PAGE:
In The News: Allergies

Safe Spring Cleaning

Recently, we have all become part of a whole new world brought on by the COVID-19 virus. As we are isolated and quarantined to our homes to reduce exposure, we are finding ourselves cleaning…and cleaning out…and cleaning some more! A spring cleaning would seem like a great way to occupy our time and help our family’s underlying allergies and asthma; however, many of us have allergies and asthma, which can frequently be triggered by indoor household exposure. Not to worry, you can still give your space a good cleaning, just be careful with your choice of cleaning products. Our goal is to keep you safe and healthy!

Dr. Harper once had a patient who was hospitalized because they were cleaning floor tiles with diluted bleach. Unbeknownst to the patient, her supervisor had sprayed ammonia ahead of her cleaning efforts. The mixture of diluted bleach and ammonia produced chlorine gas, which was used as chemical warfare in WWI.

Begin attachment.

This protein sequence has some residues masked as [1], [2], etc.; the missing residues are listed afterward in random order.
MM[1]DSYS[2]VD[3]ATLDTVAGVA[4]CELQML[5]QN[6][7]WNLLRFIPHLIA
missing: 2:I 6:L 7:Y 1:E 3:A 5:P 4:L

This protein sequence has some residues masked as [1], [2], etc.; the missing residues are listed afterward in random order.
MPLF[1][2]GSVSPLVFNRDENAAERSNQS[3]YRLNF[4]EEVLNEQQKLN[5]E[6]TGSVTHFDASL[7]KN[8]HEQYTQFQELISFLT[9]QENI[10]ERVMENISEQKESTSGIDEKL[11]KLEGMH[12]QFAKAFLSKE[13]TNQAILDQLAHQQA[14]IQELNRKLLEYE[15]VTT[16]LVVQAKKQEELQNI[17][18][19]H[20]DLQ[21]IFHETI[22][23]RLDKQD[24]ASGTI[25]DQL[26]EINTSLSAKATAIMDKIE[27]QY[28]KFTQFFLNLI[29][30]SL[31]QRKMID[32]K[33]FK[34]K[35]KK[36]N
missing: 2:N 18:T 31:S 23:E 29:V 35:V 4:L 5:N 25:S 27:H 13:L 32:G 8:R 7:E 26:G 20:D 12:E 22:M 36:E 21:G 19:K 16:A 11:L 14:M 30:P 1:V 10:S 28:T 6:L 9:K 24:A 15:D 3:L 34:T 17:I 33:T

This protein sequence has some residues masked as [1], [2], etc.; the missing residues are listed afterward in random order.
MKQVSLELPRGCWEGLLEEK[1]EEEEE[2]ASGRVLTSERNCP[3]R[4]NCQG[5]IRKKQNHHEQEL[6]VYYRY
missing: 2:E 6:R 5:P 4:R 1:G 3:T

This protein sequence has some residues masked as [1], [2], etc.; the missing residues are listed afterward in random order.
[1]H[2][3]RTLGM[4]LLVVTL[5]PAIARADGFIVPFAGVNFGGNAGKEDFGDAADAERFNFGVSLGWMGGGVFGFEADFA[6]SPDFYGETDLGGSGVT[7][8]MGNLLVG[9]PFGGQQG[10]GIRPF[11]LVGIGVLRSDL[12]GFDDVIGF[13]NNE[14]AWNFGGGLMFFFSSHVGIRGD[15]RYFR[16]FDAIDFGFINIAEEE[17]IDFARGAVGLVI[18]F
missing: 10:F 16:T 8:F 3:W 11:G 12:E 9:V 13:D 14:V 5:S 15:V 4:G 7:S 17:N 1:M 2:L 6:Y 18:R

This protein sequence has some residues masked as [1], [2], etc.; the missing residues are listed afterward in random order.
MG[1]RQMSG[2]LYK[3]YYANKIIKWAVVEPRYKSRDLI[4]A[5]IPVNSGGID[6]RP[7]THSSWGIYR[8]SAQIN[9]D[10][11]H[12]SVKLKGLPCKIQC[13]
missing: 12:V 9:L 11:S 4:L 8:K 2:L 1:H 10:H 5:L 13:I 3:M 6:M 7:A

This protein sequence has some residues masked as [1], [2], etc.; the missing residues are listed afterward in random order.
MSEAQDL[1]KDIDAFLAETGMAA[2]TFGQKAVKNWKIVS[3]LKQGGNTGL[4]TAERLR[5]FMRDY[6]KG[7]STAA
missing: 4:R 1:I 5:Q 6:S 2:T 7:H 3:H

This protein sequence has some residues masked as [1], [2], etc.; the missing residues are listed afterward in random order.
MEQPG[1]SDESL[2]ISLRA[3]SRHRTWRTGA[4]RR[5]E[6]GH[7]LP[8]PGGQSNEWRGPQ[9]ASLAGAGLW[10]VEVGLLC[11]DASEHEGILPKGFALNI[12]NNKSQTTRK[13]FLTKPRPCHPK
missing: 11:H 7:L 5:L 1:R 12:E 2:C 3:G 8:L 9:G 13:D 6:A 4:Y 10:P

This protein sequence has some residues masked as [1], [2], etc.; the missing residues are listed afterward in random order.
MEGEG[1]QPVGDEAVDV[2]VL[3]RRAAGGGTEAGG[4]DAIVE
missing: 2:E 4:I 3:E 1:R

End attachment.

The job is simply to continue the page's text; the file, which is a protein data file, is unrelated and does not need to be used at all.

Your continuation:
Certain household cleaning products that are readily available can trigger significant respiratory problems, even in individuals without prior lung disease. A recent study in the American Review of Respiratory and Critical Care Medicine indicates that women who are employed as household cleaners have an accelerated loss of lung function, particularly if they are using spray cleaners.

Allergy sufferers should make household chores part of their allergy management plan. Cleaning reduces the number of allergens in homes which can ultimately help alleviate your allergy and asthma symptoms. Indoor allergen avoidance would include reducing dust-collecting clutter, regularly vacuuming with a HEPA filter vacuum, regularly washing blankets and throw rugs, washing all bed linens in hot water once a week, keeping counter surfaces clean and dry, and not leaving food out. 

Individuals who have asthma have increased airway twitchiness which can be triggered by irritant and noxious odors including cigarette smoke, chlorine, fragrances and ammonia. If one has asthma or allergies, care should be taken to choose cleaning products which are milder and do not trigger worsening of your symptoms. 

 Certain potent cleaning products can be mucosal irritants and can cause a worsening of respiratory symptoms in patients with allergies and asthma. The best way to avoid irritation from cleaning products is to have someone else in the household do the cleaning when the allergy sufferer is away from home. This could be a perfect time for your spouse to clean while you enjoy a walk!